That was—in my view—a lot less provocative than Mumbai. This attack killed almost 200 people, wounded hundreds more, lasted almost three days and targeted the financial hub of India. There's going to be a lot of pressure domestically for the government to act in a forceful way.

The unfortunate thing is that things were getting better between the two sides. Since that last crisis in 2001-2002, a peace process had begun and there was really a thaw in Indo-Pakistani relations. Kashmir had actually gotten more stable, and the general sense was that the regional trajectory was a positive one. Ironically, it may be that some of that progress is what motivated the Mumbai attacks. Part of the goal of an operation like this would certainly be to derail improving relations in the region.


Both India and Pakistan have nuclear weapons. How will that factor into how the countries deal with each other?

Nuclear weapons will create incentives for the two countries—even in the event of a crisis—to behave somewhat cautiously so the situation doesn't spin out of control. But the problem is that nuclear weapons also greatly reduce the margin for error. In the event of a miscalculation, the cost could be catastrophic.


America is an ally of both these countries and has relied on the Pakistanis to combat the Taliban along the border with Afghanistan. What's at stake for American diplomacy in this situation?

It's very tricky. The U.S. relies on Pakistan as a major ally in the war on terror. We've been pressuring the Pakistanis to pay attention to the northwest frontier and the border with Afghanistan and get that area under control. One thing the United States does not want to see is an Indo-Pakistani conflict, which draws Pakistani forces away from that mission in the northwest and back to the east to combat the Indians. From the standpoint of U.S. goals in Afghanistan, it would take resources away from that struggle, and so the United States very much wants the current situation to be resolved in a way that doesn't involve a major confrontation.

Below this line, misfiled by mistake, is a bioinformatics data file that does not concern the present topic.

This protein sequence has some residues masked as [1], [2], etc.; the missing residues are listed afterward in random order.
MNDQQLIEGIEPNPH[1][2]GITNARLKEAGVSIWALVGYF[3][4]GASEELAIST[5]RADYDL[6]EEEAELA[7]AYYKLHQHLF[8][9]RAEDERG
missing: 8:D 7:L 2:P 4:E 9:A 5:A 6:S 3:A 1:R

The problem is that it's going to be hard for the U.S. to say to the Indians, "Hey, you shouldn't retaliate against these guys," because this is exactly the argument that the United States makes in justifying its own retaliation against terrorists. If a country is unable or unwilling to keep its territory from being used to launch terror attacks, then U.S. leaders have claimed to have the right to go in and deal with the situation.


There are reports that India received warnings about the possibility of terrorist attacks on Mumbai. What did government officials do with that information, and why wasn't more done to beef up security and counterterrorism measures?

It's not clear that they did anything. They may have ratcheted up security for a short time and then let it return to normal levels. One of the things that's going to come out of this in the weeks and months ahead is an examination of the effectiveness of the Indian security services. Obviously, there's a huge intelligence failure here. But at a tactical level, it took almost three days to get a handful of terrorists out of three or four buildings. It wasn't a shining moment. The Indian security forces bravely did their job. But in terms of their effectiveness, my sense is that there were some pretty serious shortcomings.